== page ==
Econometrica: Jan 2016, Volume 84, Issue 1

Financial Health Economics

https://doi.org/10.3982/ECTA11182
p. 195-242

Ralph S. J. Koijen, Tomas J. Philipson, Harald Uhlig

We provide a theoretical and empirical analysis of the link between financial and real health care markets. This link is important as financial returns drive investment in medical research and development (R&D), which, in turn, affects real spending growth. We document a “medical innovation premium” of 4–6% annually for equity returns of firms in the health care sector. We interpret this premium as compensating investors for government‐induced profit risk, and we provide supportive evidence for this hypothesis through company filings and abnormal return patterns surrounding threats of government intervention. We quantify the implications of the premium for the growth in real health care spending by calibrating our model to match historical trends, predicting the share of gross domestic product (GDP) devoted to health care to be 32% in the long run. Policies that had removed government risk would have led to more than a doubling of medical R&D and would have increased the current share of health care spending by more than 3% of GDP.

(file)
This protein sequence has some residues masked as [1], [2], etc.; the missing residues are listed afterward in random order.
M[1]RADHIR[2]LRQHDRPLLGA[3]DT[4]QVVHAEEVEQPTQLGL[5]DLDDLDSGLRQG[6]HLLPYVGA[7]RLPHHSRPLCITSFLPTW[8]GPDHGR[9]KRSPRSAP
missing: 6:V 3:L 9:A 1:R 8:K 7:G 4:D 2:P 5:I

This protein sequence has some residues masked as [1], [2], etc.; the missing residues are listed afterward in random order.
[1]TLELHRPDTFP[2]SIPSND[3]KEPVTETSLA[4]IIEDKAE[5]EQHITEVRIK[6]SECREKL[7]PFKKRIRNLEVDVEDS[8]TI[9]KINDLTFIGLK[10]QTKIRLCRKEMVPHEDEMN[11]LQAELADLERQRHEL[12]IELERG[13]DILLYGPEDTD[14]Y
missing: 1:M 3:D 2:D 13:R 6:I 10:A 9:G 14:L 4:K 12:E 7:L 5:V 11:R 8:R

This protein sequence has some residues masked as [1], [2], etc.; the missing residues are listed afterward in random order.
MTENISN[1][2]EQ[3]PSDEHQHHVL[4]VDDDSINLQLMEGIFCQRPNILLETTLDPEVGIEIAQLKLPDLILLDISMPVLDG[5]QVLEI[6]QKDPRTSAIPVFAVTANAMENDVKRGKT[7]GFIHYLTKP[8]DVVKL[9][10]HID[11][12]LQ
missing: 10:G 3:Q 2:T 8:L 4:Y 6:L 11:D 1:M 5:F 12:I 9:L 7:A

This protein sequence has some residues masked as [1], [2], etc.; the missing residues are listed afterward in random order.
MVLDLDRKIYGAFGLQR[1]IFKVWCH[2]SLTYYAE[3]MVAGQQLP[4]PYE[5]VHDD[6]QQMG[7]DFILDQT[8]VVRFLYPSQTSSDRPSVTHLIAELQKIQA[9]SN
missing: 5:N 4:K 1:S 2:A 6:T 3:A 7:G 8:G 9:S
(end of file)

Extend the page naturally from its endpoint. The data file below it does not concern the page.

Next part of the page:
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Supplement to "Financial Health Economics"

This zip file contains the replication files for the manuscript.

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Supplement to "Financial Health Economics"

In Section 2, we discuss possible specifications of the preferences of the entrepreneurs.  In section 3, we compute the medical innovation premium for different data frequencies (monthly and annually) and different sample periods.  In the appendix, we report the section, "Risk Factors" from the 10-K filings of Apple and Pfizer.

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